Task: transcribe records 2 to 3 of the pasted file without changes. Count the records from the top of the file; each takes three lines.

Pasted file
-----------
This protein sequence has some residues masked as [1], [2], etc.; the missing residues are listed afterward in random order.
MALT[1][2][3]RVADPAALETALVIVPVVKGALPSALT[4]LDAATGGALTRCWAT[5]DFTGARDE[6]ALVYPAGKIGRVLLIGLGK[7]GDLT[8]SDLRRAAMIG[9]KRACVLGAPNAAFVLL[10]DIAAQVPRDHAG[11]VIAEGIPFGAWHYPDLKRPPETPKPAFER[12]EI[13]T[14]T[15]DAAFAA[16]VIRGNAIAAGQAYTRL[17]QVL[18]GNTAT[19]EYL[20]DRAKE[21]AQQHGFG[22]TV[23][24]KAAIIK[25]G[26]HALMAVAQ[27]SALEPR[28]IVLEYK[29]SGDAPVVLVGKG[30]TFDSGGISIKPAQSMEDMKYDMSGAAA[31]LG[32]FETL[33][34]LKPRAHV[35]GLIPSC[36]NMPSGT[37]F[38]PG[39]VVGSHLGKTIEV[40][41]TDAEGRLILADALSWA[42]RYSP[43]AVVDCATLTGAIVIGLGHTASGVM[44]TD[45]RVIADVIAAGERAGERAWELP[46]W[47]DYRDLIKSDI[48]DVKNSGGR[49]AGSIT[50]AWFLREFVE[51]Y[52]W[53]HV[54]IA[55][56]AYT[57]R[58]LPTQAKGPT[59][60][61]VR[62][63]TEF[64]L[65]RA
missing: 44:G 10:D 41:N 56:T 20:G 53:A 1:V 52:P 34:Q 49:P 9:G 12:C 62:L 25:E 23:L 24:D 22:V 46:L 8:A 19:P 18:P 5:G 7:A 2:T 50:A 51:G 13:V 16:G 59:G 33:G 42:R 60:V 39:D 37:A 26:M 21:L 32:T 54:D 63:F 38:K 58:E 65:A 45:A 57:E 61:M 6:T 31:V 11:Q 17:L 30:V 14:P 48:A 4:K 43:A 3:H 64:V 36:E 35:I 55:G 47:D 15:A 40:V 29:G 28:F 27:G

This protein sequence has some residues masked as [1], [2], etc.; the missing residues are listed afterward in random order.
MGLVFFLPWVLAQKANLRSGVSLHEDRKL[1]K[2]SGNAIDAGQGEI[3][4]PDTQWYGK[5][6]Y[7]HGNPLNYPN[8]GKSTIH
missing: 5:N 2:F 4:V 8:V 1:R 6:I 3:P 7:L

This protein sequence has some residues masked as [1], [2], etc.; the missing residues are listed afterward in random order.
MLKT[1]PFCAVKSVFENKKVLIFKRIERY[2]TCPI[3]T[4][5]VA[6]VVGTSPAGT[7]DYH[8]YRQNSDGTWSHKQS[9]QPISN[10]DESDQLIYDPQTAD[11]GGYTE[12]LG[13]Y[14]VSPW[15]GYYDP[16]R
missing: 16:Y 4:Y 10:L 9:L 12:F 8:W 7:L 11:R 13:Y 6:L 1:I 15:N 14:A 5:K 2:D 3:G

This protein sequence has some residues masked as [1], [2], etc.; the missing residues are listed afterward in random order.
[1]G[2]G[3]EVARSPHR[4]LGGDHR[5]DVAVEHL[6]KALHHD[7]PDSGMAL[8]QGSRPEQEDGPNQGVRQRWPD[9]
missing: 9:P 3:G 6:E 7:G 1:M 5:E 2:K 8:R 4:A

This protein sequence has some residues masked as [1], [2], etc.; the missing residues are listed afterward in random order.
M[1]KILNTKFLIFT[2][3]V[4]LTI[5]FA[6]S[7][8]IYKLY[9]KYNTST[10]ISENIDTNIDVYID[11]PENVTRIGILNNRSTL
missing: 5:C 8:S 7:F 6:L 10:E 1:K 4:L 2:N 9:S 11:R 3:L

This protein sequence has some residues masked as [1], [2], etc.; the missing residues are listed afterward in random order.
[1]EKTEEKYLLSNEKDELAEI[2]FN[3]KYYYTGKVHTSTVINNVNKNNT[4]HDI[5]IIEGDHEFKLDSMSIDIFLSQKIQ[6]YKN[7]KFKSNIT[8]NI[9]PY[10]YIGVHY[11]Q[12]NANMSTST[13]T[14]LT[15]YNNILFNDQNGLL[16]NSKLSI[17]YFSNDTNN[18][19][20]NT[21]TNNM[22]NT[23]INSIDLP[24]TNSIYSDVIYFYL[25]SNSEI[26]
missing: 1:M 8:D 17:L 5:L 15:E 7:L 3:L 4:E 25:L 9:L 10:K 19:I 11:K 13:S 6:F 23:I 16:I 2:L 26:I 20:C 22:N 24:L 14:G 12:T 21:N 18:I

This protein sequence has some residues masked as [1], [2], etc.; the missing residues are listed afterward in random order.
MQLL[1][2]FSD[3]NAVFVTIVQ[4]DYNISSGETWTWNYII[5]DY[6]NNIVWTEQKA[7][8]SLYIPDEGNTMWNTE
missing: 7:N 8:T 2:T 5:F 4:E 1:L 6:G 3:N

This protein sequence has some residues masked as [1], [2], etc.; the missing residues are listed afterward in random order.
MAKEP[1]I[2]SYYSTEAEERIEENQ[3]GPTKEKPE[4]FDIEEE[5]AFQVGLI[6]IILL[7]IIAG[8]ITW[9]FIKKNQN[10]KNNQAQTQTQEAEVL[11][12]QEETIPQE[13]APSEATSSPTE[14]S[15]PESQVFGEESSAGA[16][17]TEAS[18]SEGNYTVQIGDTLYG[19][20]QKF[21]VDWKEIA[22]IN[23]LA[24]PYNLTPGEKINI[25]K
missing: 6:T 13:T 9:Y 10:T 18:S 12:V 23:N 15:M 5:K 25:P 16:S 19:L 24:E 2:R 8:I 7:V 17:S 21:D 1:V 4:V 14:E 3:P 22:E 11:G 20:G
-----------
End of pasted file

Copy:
This protein sequence has some residues masked as [1], [2], etc.; the missing residues are listed afterward in random order.
MGLVFFLPWVLAQKANLRSGVSLHEDRKL[1]K[2]SGNAIDAGQGEI[3][4]PDTQWYGK[5][6]Y[7]HGNPLNYPN[8]GKSTIH
missing: 5:N 2:F 4:V 8:V 1:R 6:I 3:P 7:L

This protein sequence has some residues masked as [1], [2], etc.; the missing residues are listed afterward in random order.
MLKT[1]PFCAVKSVFENKKVLIFKRIERY[2]TCPI[3]T[4][5]VA[6]VVGTSPAGT[7]DYH[8]YRQNSDGTWSHKQS[9]QPISN[10]DESDQLIYDPQTAD[11]GGYTE[12]LG[13]Y[14]VSPW[15]GYYDP[16]R
missing: 16:Y 4:Y 10:L 9:L 12:F 8:W 7:L 11:R 13:Y 6:L 1:I 15:N 14:A 5:K 2:D 3:G